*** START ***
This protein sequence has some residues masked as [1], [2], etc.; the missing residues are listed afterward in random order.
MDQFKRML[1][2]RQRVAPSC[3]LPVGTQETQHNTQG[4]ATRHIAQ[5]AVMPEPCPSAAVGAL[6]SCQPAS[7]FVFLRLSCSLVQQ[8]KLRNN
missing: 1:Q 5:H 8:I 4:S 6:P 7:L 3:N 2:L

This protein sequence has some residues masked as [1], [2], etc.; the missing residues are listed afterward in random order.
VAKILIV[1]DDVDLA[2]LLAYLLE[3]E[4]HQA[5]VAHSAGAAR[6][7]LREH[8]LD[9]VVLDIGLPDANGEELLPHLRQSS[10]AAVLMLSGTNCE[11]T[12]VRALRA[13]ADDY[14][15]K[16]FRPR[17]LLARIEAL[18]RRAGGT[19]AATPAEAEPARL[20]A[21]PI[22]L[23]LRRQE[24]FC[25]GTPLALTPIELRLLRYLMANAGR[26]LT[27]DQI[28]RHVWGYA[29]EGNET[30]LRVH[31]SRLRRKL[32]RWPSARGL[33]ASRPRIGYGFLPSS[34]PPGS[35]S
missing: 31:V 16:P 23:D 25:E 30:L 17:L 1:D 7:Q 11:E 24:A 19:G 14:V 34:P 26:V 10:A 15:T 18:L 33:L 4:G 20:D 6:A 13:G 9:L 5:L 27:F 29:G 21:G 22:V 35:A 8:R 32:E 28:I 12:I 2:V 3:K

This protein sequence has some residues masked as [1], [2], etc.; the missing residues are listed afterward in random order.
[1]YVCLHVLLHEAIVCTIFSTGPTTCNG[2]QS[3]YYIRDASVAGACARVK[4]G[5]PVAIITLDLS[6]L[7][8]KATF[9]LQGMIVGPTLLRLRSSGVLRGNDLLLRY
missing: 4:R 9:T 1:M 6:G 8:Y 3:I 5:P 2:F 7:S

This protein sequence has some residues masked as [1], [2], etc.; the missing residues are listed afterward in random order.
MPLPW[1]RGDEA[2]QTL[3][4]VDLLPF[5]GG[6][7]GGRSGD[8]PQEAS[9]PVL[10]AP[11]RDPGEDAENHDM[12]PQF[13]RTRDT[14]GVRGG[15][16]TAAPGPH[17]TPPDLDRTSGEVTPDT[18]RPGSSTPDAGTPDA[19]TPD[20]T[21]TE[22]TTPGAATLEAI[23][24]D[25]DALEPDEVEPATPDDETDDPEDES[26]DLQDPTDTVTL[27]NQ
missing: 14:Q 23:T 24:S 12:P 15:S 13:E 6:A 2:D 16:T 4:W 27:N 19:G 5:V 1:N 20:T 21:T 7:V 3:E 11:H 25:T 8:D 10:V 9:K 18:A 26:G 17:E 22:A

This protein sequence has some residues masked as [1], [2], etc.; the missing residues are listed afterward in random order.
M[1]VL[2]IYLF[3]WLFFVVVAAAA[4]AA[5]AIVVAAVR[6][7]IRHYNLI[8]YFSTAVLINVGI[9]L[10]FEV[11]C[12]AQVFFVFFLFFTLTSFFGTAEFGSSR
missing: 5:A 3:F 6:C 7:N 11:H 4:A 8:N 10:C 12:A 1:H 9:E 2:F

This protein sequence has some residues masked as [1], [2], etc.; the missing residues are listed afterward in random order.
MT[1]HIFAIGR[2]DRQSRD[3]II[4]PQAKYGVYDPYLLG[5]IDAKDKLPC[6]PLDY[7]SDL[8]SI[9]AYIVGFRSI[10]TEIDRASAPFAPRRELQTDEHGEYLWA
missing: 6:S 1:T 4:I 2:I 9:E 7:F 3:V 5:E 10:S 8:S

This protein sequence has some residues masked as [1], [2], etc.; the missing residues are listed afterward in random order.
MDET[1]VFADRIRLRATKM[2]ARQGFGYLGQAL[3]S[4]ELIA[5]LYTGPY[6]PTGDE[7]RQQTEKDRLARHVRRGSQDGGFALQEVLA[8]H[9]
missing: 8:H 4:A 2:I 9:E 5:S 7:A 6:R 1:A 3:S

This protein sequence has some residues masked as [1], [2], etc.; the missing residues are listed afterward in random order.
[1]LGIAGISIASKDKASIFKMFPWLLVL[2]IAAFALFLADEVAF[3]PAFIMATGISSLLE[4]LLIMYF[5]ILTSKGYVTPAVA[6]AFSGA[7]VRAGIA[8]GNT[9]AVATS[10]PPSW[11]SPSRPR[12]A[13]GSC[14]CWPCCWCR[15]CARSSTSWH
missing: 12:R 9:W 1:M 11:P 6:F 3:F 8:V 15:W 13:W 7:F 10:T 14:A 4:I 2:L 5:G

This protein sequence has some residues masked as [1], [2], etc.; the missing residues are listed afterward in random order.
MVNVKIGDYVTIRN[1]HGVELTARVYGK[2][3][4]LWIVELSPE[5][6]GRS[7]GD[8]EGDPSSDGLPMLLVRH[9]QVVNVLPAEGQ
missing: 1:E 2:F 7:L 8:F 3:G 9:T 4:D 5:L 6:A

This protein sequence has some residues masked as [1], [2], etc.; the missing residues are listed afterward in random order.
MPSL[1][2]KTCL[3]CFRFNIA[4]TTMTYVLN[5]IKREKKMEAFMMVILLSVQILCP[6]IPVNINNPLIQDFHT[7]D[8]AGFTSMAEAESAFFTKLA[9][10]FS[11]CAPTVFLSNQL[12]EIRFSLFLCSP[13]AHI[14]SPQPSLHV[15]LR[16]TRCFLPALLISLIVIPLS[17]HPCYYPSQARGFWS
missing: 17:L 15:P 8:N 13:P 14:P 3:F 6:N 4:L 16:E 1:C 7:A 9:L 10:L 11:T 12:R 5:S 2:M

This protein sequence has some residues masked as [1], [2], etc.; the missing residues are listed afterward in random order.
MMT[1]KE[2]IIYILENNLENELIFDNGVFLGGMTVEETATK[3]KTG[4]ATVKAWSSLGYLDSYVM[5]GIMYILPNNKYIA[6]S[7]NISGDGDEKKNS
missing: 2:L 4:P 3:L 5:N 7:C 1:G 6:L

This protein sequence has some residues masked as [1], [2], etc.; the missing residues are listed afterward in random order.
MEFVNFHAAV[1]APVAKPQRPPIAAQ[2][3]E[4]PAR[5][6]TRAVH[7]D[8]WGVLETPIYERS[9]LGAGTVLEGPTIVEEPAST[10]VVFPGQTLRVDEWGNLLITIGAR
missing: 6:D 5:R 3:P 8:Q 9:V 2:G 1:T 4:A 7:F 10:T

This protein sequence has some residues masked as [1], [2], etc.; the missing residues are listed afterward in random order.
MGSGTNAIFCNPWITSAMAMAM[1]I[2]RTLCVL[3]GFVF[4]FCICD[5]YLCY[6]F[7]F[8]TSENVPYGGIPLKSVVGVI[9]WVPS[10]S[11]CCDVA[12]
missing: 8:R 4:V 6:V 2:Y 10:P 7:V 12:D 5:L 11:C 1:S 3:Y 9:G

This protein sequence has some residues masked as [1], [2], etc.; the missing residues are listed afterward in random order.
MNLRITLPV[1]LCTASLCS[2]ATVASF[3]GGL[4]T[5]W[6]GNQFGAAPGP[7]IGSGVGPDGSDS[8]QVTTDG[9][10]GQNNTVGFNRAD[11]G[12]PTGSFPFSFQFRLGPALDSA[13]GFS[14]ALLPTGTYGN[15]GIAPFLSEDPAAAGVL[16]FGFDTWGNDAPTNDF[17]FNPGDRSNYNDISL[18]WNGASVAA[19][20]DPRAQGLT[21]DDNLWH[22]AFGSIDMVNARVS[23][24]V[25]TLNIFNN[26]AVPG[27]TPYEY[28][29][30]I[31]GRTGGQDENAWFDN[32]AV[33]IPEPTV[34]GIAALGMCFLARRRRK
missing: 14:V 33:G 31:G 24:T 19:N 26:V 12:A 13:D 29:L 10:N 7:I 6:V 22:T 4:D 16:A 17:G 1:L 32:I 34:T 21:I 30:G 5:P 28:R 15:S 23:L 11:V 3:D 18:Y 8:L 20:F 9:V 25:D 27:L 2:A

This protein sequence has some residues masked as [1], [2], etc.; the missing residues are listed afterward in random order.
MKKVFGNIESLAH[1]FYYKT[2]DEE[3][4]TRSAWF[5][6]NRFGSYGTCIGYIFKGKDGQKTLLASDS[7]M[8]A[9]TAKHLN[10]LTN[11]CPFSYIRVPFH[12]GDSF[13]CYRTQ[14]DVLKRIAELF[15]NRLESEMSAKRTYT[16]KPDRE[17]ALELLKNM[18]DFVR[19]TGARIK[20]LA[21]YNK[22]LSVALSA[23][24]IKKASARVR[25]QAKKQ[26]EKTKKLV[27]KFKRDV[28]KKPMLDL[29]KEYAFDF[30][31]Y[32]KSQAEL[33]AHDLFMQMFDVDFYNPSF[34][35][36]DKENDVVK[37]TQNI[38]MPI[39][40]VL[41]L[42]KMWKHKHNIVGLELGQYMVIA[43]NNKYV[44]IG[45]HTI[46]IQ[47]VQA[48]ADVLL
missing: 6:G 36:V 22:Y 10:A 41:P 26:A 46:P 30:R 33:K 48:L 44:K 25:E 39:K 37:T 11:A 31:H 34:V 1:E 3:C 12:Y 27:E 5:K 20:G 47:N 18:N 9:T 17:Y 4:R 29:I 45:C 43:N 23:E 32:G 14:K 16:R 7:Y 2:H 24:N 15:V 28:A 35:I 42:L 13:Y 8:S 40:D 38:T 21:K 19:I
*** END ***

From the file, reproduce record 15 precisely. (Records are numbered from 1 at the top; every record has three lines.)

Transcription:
This protein sequence has some residues masked as [1], [2], etc.; the missing residues are listed afterward in random order.
MKKVFGNIESLAH[1]FYYKT[2]DEE[3][4]TRSAWF[5][6]NRFGSYGTCIGYIFKGKDGQKTLLASDS[7]M[8]A[9]TAKHLN[10]LTN[11]CPFSYIRVPFH[12]GDSF[13]CYRTQ[14]DVLKRIAELF[15]NRLESEMSAKRTYT[16]KPDRE[17]ALELLKNM[18]DFVR[19]TGARIK[20]LA[21]YNK[22]LSVALSA[23][24]IKKASARVR[25]QAKKQ[26]EKTKKLV[27]KFKRDV[28]KKPMLDL[29]KEYAFDF[30][31]Y[32]KSQAEL[33]AHDLFMQMFDVDFYNPSF[34][35][36]DKENDVVK[37]TQNI[38]MPI[39][40]VL[41]L[42]KMWKHKHNIVGLELGQYMVIA[43]NNKYV[44]IG[45]HTI[46]IQ[47]VQA[48]ADVLL
missing: 6:G 36:V 22:Y 10:A 41:P 26:A 46:P 30:R 33:K 48:L 44:K 25:E 39:K 37:T 11:A 31:H 34:V 1:E 3:C 12:Y 27:E 5:K 20:G 47:N 18:N 9:T 17:Y 4:R 29:I 45:C 43:N 23:E 32:G 14:K 16:R 7:Y 2:H 24:N 15:V 28:A 35:I 42:L 13:Y 8:S 40:D 38:T 21:K 19:I